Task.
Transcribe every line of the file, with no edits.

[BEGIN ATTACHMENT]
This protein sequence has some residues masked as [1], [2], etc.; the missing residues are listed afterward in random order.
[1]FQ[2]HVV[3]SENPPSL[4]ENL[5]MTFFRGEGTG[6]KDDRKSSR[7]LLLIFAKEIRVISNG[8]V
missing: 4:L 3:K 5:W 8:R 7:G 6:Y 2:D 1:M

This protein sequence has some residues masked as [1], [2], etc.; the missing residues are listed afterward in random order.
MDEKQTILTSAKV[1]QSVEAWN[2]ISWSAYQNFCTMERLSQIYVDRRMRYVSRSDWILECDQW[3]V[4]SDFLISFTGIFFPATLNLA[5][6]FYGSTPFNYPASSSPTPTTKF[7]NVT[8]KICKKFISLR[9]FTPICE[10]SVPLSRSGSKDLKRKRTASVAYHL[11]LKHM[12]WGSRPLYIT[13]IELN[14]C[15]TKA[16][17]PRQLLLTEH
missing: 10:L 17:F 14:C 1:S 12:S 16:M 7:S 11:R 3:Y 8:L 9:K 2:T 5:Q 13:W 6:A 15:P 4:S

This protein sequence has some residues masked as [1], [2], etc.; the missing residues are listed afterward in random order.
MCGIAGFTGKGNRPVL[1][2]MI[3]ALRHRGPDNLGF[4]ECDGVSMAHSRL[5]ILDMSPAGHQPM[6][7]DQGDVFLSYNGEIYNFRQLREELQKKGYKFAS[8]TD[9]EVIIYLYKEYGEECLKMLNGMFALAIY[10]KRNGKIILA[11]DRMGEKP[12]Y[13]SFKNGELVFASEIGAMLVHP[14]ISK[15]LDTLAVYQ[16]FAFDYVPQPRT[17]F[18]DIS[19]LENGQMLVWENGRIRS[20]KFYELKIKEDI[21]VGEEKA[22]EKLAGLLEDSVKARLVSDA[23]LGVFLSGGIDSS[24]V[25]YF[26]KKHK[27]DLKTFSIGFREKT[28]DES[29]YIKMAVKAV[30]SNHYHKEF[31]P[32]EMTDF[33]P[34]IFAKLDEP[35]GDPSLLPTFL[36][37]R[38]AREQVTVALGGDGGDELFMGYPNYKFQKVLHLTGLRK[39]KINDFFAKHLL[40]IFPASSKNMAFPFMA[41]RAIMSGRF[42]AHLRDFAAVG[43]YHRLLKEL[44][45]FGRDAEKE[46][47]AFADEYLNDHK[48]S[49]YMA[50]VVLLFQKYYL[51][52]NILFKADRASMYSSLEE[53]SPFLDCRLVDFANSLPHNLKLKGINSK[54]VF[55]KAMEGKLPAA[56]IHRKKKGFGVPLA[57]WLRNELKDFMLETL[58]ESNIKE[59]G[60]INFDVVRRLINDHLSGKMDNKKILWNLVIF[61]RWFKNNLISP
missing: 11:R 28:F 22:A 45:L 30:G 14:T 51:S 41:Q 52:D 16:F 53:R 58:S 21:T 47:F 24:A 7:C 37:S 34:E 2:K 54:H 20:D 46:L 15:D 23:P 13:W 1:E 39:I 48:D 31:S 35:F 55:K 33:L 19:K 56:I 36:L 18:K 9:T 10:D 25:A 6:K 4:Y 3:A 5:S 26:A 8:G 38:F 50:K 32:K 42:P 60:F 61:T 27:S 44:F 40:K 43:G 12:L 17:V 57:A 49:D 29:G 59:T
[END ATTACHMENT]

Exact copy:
This protein sequence has some residues masked as [1], [2], etc.; the missing residues are listed afterward in random order.
[1]FQ[2]HVV[3]SENPPSL[4]ENL[5]MTFFRGEGTG[6]KDDRKSSR[7]LLLIFAKEIRVISNG[8]V
missing: 4:L 3:K 5:W 8:R 7:G 6:Y 2:D 1:M

This protein sequence has some residues masked as [1], [2], etc.; the missing residues are listed afterward in random order.
MDEKQTILTSAKV[1]QSVEAWN[2]ISWSAYQNFCTMERLSQIYVDRRMRYVSRSDWILECDQW[3]V[4]SDFLISFTGIFFPATLNLA[5][6]FYGSTPFNYPASSSPTPTTKF[7]NVT[8]KICKKFISLR[9]FTPICE[10]SVPLSRSGSKDLKRKRTASVAYHL[11]LKHM[12]WGSRPLYIT[13]IELN[14]C[15]TKA[16][17]PRQLLLTEH
missing: 10:L 17:F 14:C 1:S 12:S 16:M 7:S 11:R 3:Y 8:L 9:K 2:T 5:Q 13:W 6:A 15:P 4:S

This protein sequence has some residues masked as [1], [2], etc.; the missing residues are listed afterward in random order.
MCGIAGFTGKGNRPVL[1][2]MI[3]ALRHRGPDNLGF[4]ECDGVSMAHSRL[5]ILDMSPAGHQPM[6][7]DQGDVFLSYNGEIYNFRQLREELQKKGYKFAS[8]TD[9]EVIIYLYKEYGEECLKMLNGMFALAIY[10]KRNGKIILA[11]DRMGEKP[12]Y[13]SFKNGELVFASEIGAMLVHP[14]ISK[15]LDTLAVYQ[16]FAFDYVPQPRT[17]F[18]DIS[19]LENGQMLVWENGRIRS[20]KFYELKIKEDI[21]VGEEKA[22]EKLAGLLEDSVKARLVSDA[23]LGVFLSGGIDSS[24]V[25]YF[26]KKHK[27]DLKTFSIGFREKT[28]DES[29]YIKMAVKAV[30]SNHYHKEF[31]P[32]EMTDF[33]P[34]IFAKLDEP[35]GDPSLLPTFL[36][37]R[38]AREQVTVALGGDGGDELFMGYPNYKFQKVLHLTGLRK[39]KINDFFAKHLL[40]IFPASSKNMAFPFMA[41]RAIMSGRF[42]AHLRDFAAVG[43]YHRLLKEL[44][45]FGRDAEKE[46][47]AFADEYLNDHK[48]S[49]YMA[50]VVLLFQKYYL[51][52]NILFKADRASMYSSLEE[53]SPFLDCRLVDFANSLPHNLKLKGINSK[54]VF[55]KAMEGKLPAA[56]IHRKKKGFGVPLA[57]WLRNELKDFMLETL[58]ESNIKE[59]G[60]INFDVVRRLINDHLSGKMDNKKILWNLVIF[61]RWFKNNLISP
missing: 11:R 28:F 22:A 45:L 30:G 14:T 51:S 41:Q 52:D 16:F 53:R 58:S 21:T 47:F 24:A 7:C 37:S 34:E 2:K 54:H 20:D 46:L 15:D 23:P 13:W 1:E 39:I 48:D 31:S 35:F 55:K 33:L 19:K 56:I 36:L 18:K 9:T 10:D 25:A 6:K 4:Y 3:A 5:S 26:A 8:G 38:F 50:K 32:K 42:P 60:F 61:T 27:S 44:F 40:K 43:G 12:L 17:V 57:A 49:D 29:G 59:T